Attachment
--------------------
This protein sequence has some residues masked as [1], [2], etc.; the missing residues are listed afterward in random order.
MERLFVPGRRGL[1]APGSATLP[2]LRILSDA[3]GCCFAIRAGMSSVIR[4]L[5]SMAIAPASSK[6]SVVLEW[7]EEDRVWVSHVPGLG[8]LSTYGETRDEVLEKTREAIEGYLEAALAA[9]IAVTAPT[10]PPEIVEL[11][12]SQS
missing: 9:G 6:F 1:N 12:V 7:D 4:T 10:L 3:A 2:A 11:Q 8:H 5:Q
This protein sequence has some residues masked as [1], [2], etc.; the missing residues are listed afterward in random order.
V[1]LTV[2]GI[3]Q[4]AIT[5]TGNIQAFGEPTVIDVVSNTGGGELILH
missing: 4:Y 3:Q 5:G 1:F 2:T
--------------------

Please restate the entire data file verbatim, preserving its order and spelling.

This protein sequence has some residues masked as [1], [2], etc.; the missing residues are listed afterward in random order.
MERLFVPGRRGL[1]APGSATLP[2]LRILSDA[3]GCCFAIRAGMSSVIR[4]L[5]SMAIAPASSK[6]SVVLEW[7]EEDRVWVSHVPGLG[8]LSTYGETRDEVLEKTREAIEGYLEAALAA[9]IAVTAPT[10]PPEIVEL[11][12]SQS
missing: 9:G 6:F 1:N 12:V 7:D 4:T 10:L 3:A 2:A 11:Q 8:H 5:Q
This protein sequence has some residues masked as [1], [2], etc.; the missing residues are listed afterward in random order.
V[1]LTV[2]GI[3]Q[4]AIT[5]TGNIQAFGEPTVIDVVSNTGGGELILH
missing: 4:Y 3:Q 5:G 1:F 2:T